Freidrich v. Davis, No. 12-cv-5604 (E.D. Pa. Dec. 16, 2013) [click for opinion]

Plaintiff Carolyn Freidrich brought suit against Defendant Thomas Davis in the U.S. District Court for the Eastern District of Pennsylvania, alleging that Davis fell on and broke her arm on a flight from Philadelphia, Pennsylvania to Munich, Germany. Davis moved to dismiss the suit for lack of subject matter jurisdiction, arguing that Freidrich had failed to establish diversity of citizenship between the parties pursuant to 28 U.S.C. § 1332. Freidrich alleged that diversity jurisdiction existed because she was a citizen of Ohio and Davis was a citizen of Pennsylvania, while Davis argued that he was domiciled in Germany.

Discussing the standard for diversity jurisdiction, the district court explained that natural persons can only be sued in federal court under the diversity jurisdiction statute if they are either "citizens of a State" under 28U.S.C. § 1332(a)(1) or "citizens or subjects of a foreign state" under 28 U.S.C. § 1332(a)(2). In order to be a "citizen of a State" within the meaning of the diversity statute, a natural person must be both a citizen of the United States and be domiciled within the State. An American citizen domiciled abroad cannot sue or be sued in federal court under the diversity jurisdiction statute because they are neither “citizens of a State,” nor “citizens or subjects of a foreign state.”

According to the district court, a person's domicile is established by physical presence in a state and intent to remain there indefinitely. In determining domicile, a court generally must locate the center of one's business, domestic, social and civic life. Among the evidence a court considers are declarations, place of employment, exercise of political rights, payment of personal taxes, house of residence, place of business, location of brokerage and bank accounts, location of spouse and family, membership in unions and organizations, and driver's license and vehicle registration. The court noted that once acquired, domicile is presumed to continue until it is shown to be changed. Therefore, a party claiming a new domicile bears the burden of producing sufficient evidence to rebut the presumption in favor of the established domicile.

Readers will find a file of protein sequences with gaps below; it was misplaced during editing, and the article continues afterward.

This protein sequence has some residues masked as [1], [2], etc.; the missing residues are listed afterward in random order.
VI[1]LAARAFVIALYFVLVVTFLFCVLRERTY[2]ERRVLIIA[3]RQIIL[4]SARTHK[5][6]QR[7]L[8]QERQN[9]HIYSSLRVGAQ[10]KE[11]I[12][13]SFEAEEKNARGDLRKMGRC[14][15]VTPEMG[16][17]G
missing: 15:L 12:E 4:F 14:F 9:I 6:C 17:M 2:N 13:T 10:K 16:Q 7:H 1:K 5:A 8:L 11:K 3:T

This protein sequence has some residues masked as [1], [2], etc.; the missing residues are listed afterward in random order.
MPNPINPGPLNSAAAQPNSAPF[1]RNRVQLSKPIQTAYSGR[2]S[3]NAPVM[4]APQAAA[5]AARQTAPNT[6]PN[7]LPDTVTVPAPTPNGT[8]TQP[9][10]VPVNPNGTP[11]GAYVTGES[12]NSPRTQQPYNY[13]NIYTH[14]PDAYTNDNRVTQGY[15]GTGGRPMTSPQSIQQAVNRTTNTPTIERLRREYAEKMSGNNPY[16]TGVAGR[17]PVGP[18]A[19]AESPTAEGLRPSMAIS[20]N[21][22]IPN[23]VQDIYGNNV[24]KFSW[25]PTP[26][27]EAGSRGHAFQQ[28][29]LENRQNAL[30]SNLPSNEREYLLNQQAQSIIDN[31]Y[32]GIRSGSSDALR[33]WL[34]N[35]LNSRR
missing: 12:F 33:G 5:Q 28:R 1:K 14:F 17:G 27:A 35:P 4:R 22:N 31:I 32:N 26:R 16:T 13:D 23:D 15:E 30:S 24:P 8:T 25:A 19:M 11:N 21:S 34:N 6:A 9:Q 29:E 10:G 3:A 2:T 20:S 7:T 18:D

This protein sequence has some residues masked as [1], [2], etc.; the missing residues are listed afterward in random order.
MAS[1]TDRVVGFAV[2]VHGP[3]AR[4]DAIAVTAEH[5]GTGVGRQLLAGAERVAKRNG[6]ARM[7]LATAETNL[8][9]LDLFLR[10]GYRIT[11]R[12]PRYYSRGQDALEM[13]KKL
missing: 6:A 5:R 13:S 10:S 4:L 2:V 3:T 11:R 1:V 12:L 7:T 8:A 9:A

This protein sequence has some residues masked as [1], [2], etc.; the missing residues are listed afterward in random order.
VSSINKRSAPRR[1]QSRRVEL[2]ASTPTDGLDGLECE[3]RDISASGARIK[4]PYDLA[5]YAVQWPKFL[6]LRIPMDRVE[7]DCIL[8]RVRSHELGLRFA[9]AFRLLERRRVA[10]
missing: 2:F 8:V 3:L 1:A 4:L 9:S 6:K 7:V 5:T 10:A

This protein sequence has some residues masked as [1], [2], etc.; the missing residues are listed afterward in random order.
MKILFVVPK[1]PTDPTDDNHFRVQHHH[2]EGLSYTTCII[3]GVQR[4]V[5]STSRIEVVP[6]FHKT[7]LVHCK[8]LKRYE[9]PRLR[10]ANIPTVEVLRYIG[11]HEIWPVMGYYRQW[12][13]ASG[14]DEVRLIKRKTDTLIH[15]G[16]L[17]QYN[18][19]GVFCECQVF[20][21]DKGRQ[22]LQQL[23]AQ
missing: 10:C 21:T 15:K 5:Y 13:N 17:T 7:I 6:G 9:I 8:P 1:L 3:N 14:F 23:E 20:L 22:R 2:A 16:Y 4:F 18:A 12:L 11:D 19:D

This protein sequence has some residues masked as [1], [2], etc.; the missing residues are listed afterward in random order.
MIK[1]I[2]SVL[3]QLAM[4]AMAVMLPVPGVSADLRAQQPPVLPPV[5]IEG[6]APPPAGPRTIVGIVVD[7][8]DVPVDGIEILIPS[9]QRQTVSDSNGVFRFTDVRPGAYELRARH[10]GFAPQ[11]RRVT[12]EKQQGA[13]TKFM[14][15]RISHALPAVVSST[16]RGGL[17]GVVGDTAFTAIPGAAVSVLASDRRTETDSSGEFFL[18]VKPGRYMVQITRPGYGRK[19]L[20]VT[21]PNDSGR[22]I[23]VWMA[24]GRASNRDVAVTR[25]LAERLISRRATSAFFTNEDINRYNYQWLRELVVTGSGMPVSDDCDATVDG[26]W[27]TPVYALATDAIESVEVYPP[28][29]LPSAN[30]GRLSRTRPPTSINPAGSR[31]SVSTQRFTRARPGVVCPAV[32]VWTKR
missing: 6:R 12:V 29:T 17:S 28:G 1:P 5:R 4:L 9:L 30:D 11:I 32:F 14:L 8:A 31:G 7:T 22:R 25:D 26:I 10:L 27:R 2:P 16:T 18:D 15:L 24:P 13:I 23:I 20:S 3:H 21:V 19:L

After reviewing the evidence submitted by Davis, the court found that he had successfully rebutted the presumption that he continued to be domiciled in Pennsylvania. Particularly relevant to the court's determination was the fact that Davis had worked and resided in Germany for over fifteen years, owned a home there, owned his own business there, and had a German residency permit and driver's license; whereas he had not owned property, worked, or resided in Pennsylvania since 1996. Although Davis had checked a box on a U.S. absentee ballot request form that indicated an intent to return to the United States, the court found that this was not dispositive and was contradicted by Davis's declared intention to spend the rest of his life in Germany. That Davis could not rule out the possibility of returning to the United States did not negate the establishment of a new domicile in Germany. Therefore, the court found that Davis was "stateless" for purposes of diversity jurisdiction and granted his motion to dismiss for lack of subject matter jurisdiction.